McClellan Hall, home of the History Department. (Photo: Sanya Nijhawan)

    An African American history requirement at Yale?

    Yale currently imposes area and skills requirements on undergraduates, asking students to complete a language requirement and take two course credits in each of the humanities and arts, social sciences and sciences, as well as two credits in classes that hone quantitative reasoning and writing skills.

    “The Department of History’s distributional requirements are defined by geography and chronology,” History Department chair Alan Mikhail wrote in an email to the News. “We have not discussed formally changing that, but as Chair I am always open to student feedback and suggestions, of course.”

    Mikhail added that the department’s course offerings often track student interests. This semester, he noted, the department’s most popular courses are on African American history, global health and the history of the political present. According to the most recent course demand statistics available on Sept. 6, 104 students are enrolled in “The Long Civil Rights Movement” taught by Crystal Feimster, making it the largest course in the History Department this fall.

    Chair of the Department of African American Studies Jacqueline Goldsby GRD ’93 ’98 said that discussion around a possible African American history or ethnic studies requirement for Yale College has surfaced twice since she assumed her role as department chair in 2014. In November 2015, the student group Next Yale listed an ethnic studies distributional requirement as its first demand in a list presented to University President Peter Salovey.

    The second instance occurred this past summer, when Aja Horwitz ’01 circulated a petition to make African American history a graduation requirement — not just at Yale, but at colleges in general. The petition received just over 2,000 signatures.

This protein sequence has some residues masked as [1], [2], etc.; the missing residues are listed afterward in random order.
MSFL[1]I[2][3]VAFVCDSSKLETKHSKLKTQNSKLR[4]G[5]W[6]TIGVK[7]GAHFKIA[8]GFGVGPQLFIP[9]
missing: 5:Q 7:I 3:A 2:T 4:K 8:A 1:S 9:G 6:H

Goldsby said discussions this summer did not result in any formal vote, but the consensus was that faculty members needed to have a broad conversation about the topic that stretches across units that teach African American history. Faculty in History, American Studies and Women’s, Gender and Sexuality Studies, she noted, all teach significant strands of African American history in their work.

    “We want everyone to learn about African American history,” Goldsby said. “That is not the question. We teach African American history every day. But why not Latinx history, why not Native American history, why not also Asian American history? … If Yale instituted a diversity requirement, why should it focus only on African American history?”

    One potential solution would be to adopt a broader ethnic studies requirement, as the California State University system did in July. But beyond concerns around the specificity of a potential course requirement, the department also identified other cautions during informal discussions this summer.

    Considerations around resources and departmental capacity influence large curricular changes. Goldsby said that to her knowledge, there are currently six faculty members whose research focus lies in African American history: David Blight, Crystal Feimster, Elizabeth Hinton, Matthew Jacobson, Edward Rugemer and Nicole Turner.

    Personally, Goldsby feels the department may lose some autonomy over its hiring and priorities if African American Studies houses a requirement. Properly staffing a required course in African American history for over 6,000 Yale College students might skew the department’s ability to grow in other fields where its faculty teach, Goldsby said, including art history, anthropology, economics, French, literature, music, political science, psychology and sociology. The requirement could reshape hiring in the discipline, increasing faculty hires and graduate student admissions to field enough instructors who specialize in African American history.